Five key members of the hacker group LulzSec have today been arrested, with the revelation that the alleged leader of the group has been working for the FBI since mid-2011.
Hector Xavier Monsegur, a 28-year-old Puerto Rican living in New York and known by his nickname “Sabu”, was reportedly charged with 12 criminal counts of conspiracy to engage in computer hacking and, according to documents unsealed in a Manhattan court on Tuesday, subsequently pleaded guilty to attacks on the websites of PayPal and Mastercard. According to The Guardian, charges were filed via a “criminal information” form, meaning that it is likely Monsegur has been cooperating with the government whilst maintaining the pretense of operating as an underground hacker. Following today’s arrests, which included two British and two Irish hackers, it appears Monsegur may have betrayed them by turning them over to the FBI, presumably to secure a reduction in his sentence.
LulzSec is linked to the more well-known hacking group, Anonymous, who have been responsible for a series of high-profile attacks on the websites of organizations including the CIA and Britain’s Serious Organised Crime Agency. Today’s revelation raises questions about how many other hackers associated with LulzSec and Anonymous are actually working as government informants — and increases suspicions, already voiced in the alternative media, that such loose collectives may unwittingly be helping governments in their efforts to further control and restrict the internet.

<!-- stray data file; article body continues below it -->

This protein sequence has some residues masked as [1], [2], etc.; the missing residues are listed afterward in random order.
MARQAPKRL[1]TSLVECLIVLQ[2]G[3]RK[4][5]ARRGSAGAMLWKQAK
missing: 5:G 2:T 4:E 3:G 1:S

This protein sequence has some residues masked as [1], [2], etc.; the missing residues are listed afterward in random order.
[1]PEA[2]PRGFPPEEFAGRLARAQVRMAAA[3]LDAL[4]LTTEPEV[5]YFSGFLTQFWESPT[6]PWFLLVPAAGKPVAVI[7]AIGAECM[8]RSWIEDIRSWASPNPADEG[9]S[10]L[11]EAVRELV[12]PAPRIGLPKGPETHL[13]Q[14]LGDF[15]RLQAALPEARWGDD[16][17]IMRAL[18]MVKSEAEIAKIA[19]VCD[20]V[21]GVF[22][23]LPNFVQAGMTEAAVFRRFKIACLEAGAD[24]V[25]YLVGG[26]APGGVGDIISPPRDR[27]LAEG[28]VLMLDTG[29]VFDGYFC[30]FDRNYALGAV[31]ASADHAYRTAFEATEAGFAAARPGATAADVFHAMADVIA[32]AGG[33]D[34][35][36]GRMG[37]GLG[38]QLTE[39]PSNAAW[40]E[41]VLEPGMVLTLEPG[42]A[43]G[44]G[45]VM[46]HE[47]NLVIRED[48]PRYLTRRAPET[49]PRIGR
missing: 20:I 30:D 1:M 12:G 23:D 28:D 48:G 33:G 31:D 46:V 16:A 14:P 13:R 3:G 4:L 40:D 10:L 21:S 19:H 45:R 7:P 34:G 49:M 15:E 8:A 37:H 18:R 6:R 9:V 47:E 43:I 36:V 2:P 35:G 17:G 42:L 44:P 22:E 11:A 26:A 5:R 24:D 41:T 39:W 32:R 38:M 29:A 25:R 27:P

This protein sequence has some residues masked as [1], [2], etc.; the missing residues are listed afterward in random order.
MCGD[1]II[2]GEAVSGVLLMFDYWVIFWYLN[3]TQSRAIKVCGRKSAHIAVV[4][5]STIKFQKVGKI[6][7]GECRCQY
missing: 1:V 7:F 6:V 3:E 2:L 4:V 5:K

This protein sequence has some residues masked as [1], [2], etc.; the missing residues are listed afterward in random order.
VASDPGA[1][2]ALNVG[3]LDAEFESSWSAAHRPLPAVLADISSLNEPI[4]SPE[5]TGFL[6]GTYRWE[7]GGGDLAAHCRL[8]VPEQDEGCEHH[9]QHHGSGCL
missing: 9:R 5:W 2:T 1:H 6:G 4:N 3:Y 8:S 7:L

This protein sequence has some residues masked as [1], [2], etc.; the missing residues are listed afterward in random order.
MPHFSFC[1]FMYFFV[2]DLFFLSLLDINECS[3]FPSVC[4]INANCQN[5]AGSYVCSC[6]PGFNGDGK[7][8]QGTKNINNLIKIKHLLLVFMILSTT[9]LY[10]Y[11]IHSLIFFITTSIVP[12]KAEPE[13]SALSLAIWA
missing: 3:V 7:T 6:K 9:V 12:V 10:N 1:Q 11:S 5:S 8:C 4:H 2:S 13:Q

At a time when governments are working hard to stifle internet freedoms — just today, the British government was given the green light to implement the draconian Digital Economy Bill and start implementing sanctions on alleged illegal downloaders — LulzSec’s and Anonymous’ attacks provide the authorities with the perfect justification for such laws, as well as the excuse to push through even more restrictive internet legislation.
Beyond causing a relatively minor and short-lived inconvenience to government agencies and corporations, the longer term usefulness and effectiveness of the hacking collectives’ attacks is questionable. The public is generally unsympathetic to LulzSec’s and Anonymous’ attacks due to the inconvenience they cause, the seeming lack of coherence in the groups’ aims, and the somewhat juvenile image presented by both groups.
This could create a classic “problem-reaction-solution” situation, where the public reacts to the seemingly chaotic and threateningly anonymous hacking groups by accepting a government solution they may previously have resisted — stricter regulation of the Internet. It would be grimly ironic if groups proclaiming to fight for internet freedoms were in reality being used as a tool — infiltrated and steered by the very intelligence agencies they have apparently attacked — to kill those very freedoms.